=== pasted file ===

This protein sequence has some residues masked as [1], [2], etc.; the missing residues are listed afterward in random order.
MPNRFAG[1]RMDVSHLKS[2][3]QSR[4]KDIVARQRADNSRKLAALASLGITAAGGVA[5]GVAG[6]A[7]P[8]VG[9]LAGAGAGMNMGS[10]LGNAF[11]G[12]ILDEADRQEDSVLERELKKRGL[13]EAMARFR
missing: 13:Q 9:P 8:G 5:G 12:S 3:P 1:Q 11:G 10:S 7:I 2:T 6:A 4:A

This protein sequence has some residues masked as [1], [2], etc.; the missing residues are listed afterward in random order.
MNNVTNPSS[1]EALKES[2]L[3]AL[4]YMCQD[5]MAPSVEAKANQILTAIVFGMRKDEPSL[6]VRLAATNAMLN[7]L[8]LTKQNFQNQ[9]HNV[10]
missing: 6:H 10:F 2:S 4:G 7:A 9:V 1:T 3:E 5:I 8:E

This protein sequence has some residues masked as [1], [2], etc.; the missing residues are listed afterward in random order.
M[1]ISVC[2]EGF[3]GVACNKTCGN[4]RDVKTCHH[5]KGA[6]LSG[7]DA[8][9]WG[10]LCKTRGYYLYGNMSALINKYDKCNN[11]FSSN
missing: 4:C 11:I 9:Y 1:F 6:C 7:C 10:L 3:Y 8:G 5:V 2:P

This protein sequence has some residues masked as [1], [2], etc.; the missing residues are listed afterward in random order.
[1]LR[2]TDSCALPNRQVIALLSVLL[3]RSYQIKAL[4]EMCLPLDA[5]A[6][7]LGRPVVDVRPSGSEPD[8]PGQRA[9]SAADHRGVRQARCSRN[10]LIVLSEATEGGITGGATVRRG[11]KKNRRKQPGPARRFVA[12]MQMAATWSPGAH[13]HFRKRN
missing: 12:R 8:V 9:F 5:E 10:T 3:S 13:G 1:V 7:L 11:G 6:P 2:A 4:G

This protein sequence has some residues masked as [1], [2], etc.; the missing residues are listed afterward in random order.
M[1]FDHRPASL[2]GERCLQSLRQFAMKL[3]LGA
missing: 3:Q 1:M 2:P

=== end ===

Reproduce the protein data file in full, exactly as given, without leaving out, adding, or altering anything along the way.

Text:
This protein sequence has some residues masked as [1], [2], etc.; the missing residues are listed afterward in random order.
MPNRFAG[1]RMDVSHLKS[2][3]QSR[4]KDIVARQRADNSRKLAALASLGITAAGGVA[5]GVAG[6]A[7]P[8]VG[9]LAGAGAGMNMGS[10]LGNAF[11]G[12]ILDEADRQEDSVLERELKKRGL[13]EAMARFR
missing: 13:Q 9:P 8:G 5:G 12:S 3:P 1:Q 11:G 10:S 7:I 2:T 6:A 4:A

This protein sequence has some residues masked as [1], [2], etc.; the missing residues are listed afterward in random order.
MNNVTNPSS[1]EALKES[2]L[3]AL[4]YMCQD[5]MAPSVEAKANQILTAIVFGMRKDEPSL[6]VRLAATNAMLN[7]L[8]LTKQNFQNQ[9]HNV[10]
missing: 6:H 10:F 2:S 4:G 7:A 9:V 1:T 3:E 5:I 8:E

This protein sequence has some residues masked as [1], [2], etc.; the missing residues are listed afterward in random order.
M[1]ISVC[2]EGF[3]GVACNKTCGN[4]RDVKTCHH[5]KGA[6]LSG[7]DA[8][9]WG[10]LCKTRGYYLYGNMSALINKYDKCNN[11]FSSN
missing: 4:C 11:I 9:Y 1:F 6:C 7:C 10:L 3:Y 8:G 5:V 2:P

This protein sequence has some residues masked as [1], [2], etc.; the missing residues are listed afterward in random order.
[1]LR[2]TDSCALPNRQVIALLSVLL[3]RSYQIKAL[4]EMCLPLDA[5]A[6][7]LGRPVVDVRPSGSEPD[8]PGQRA[9]SAADHRGVRQARCSRN[10]LIVLSEATEGGITGGATVRRG[11]KKNRRKQPGPARRFVA[12]MQMAATWSPGAH[13]HFRKRN
missing: 12:R 8:V 9:F 5:E 10:T 3:S 13:G 1:V 7:L 11:G 6:P 2:A 4:G

This protein sequence has some residues masked as [1], [2], etc.; the missing residues are listed afterward in random order.
M[1]FDHRPASL[2]GERCLQSLRQFAMKL[3]LGA
missing: 3:Q 1:M 2:P